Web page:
15 March 2007

Kenya: Bruising Battle for Key Seat in Heartland Zone

Nairobi — A bruising battle is expected in Mukurwe-ini constituency, mainly pitting Information minister Mutahi Kagwe against former chairman of Nairobi Water and Sewerage Company Kabando wa Kabando.

Mr Kabando has maintained his presence in the constituency after losing to Mr Kagwe in the 2002 General Election. Subsequently, his actions have kept the minister on his toes.

Mr Kagwe's stature was boosted by his elevation to the Cabinet soon after the Government lost the 2005 referendum on a new Constitution.

The duo's fight will begin at the nomination stage, as both are expected to seek the ticket of the party on which President Kibaki will defend the presidency - widely believed to be Narc-Kenya.

Mr Kagwe has the flag, local support, resources and influence.

Mr Kabando is popular, has a good network in the constituency and is a strategist. Regularly, he mounts door-to-door campaigns.

The nomination process might lead to a fallout in Narc-K, with the loser possibly moving to another party. This could see the two rivals ending up on the ballot papers.

Though Mr Muhika Mutahi, the man Mr Kagwe beat in 2002, has not stated whether he is in the race, he has lately been close to the minister, who even supported him to become the Narc-K sub-branch chairman before elections were put off. He could still become a force if he enters the race.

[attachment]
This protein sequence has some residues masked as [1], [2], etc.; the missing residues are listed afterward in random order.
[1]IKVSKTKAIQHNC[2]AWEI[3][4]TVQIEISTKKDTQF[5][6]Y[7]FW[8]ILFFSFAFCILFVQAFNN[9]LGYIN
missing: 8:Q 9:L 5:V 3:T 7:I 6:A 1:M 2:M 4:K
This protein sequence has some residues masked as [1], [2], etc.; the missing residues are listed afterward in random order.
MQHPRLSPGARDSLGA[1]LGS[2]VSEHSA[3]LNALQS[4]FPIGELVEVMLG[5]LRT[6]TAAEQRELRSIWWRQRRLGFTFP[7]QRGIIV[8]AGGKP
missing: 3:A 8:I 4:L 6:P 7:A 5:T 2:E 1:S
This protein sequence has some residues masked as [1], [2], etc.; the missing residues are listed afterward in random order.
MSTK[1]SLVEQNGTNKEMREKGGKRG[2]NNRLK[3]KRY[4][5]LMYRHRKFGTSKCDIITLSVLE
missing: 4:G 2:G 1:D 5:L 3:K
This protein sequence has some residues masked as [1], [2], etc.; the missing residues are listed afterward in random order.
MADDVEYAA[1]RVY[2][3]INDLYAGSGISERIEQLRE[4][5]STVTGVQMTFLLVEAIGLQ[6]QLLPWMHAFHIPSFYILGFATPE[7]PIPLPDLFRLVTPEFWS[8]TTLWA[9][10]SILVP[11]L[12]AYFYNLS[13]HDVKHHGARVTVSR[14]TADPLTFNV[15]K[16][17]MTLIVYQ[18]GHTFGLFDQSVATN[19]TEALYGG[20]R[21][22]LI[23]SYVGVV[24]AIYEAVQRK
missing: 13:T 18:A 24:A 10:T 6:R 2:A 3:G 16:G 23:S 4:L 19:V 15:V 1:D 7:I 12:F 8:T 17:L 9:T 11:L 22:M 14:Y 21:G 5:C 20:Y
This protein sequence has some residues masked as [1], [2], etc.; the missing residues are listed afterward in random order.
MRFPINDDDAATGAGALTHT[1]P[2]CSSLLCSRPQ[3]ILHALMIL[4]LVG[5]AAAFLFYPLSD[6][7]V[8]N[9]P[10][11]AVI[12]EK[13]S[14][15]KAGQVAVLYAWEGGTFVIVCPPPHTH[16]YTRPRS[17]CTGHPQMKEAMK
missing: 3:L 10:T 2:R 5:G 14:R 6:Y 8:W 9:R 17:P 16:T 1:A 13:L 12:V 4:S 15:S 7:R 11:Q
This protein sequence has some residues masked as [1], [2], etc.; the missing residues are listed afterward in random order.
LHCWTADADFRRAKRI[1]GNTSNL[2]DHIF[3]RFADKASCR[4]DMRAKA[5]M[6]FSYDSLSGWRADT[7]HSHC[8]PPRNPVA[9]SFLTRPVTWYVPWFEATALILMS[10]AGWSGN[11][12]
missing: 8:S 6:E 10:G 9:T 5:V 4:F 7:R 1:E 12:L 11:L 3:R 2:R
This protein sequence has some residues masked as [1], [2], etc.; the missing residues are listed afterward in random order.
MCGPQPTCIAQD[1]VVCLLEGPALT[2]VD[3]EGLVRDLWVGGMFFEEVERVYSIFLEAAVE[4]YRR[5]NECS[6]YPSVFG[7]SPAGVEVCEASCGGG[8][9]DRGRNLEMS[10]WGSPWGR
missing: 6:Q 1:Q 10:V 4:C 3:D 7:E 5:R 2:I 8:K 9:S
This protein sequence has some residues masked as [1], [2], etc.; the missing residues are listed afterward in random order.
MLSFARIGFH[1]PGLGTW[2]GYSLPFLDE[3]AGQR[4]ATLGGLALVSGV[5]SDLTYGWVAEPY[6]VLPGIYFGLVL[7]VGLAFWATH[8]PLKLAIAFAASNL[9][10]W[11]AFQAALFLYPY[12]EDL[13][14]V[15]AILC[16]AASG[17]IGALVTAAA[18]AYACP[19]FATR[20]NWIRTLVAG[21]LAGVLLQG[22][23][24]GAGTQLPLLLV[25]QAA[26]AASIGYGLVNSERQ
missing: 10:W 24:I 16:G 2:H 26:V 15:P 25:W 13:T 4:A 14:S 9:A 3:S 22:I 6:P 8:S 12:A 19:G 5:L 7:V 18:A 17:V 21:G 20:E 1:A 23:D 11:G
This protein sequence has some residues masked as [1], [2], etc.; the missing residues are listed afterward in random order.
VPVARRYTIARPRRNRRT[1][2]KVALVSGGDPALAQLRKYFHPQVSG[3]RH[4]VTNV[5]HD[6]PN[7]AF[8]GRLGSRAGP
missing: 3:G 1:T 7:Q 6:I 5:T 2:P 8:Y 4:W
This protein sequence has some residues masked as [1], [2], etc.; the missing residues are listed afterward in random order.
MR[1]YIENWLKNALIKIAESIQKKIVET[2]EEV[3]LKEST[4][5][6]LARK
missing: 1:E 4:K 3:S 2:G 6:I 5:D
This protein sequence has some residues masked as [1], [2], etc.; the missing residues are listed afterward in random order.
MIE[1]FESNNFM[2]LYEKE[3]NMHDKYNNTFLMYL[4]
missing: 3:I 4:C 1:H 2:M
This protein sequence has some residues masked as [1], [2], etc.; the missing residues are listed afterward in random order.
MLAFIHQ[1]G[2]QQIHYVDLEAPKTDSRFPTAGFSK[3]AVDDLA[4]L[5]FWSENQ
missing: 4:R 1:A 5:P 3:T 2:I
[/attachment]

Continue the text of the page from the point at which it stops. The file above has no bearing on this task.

Ms Njoki Kairu, who might vie on a Democratic Party ticket, is yet to make an impact.

The rivalry between Mr Kagwe and Mr Kabando heightened last May when the latter started sponsoring trial examinations in primary schools. The tests were prepared by a panel of teachers in the constituency.

The minister quickly "banned" the examination papers (which bore the sponsor's name) during two separate meetings at Kiriti Stadium and at Muthuthi-ini trading centre.

But 52 out of 68 schools defied the minister, leading to hurried transfers of selected head teachers.

Lately, Mr Kagwe has retreated to the constituency from Nairobi, visiting development projects.

Issues which will come to the fore centre mainly on coffee and dairy farming. The two are thorny, and partly led to Mr Mutahi's loss to Mr Kagwe in 2002. Mr Mutahi opposed a split of the giant Mukurwe-ini Coffee Growers Co-operative Society.

Mr Kagwe has steered clear of coffee controversies, preferring to offer help where necessary.

Good use of constituency development fund (CDF) money is a boost to Mr Kagwe. Several projects have been initiated - schools, markets and others.

The MP is credited for inviting donors from the United States to construct Kiahungu Market.

Celtel and Safaricom companies have also put up schools, markets and other projects at the invitation of the minister.

Mr Kabando made his first attempt at the seat in 1997 and lost to Mr Mutahi. In 2002, he vied on a Safina ticket and lost to Mr Kagwe.

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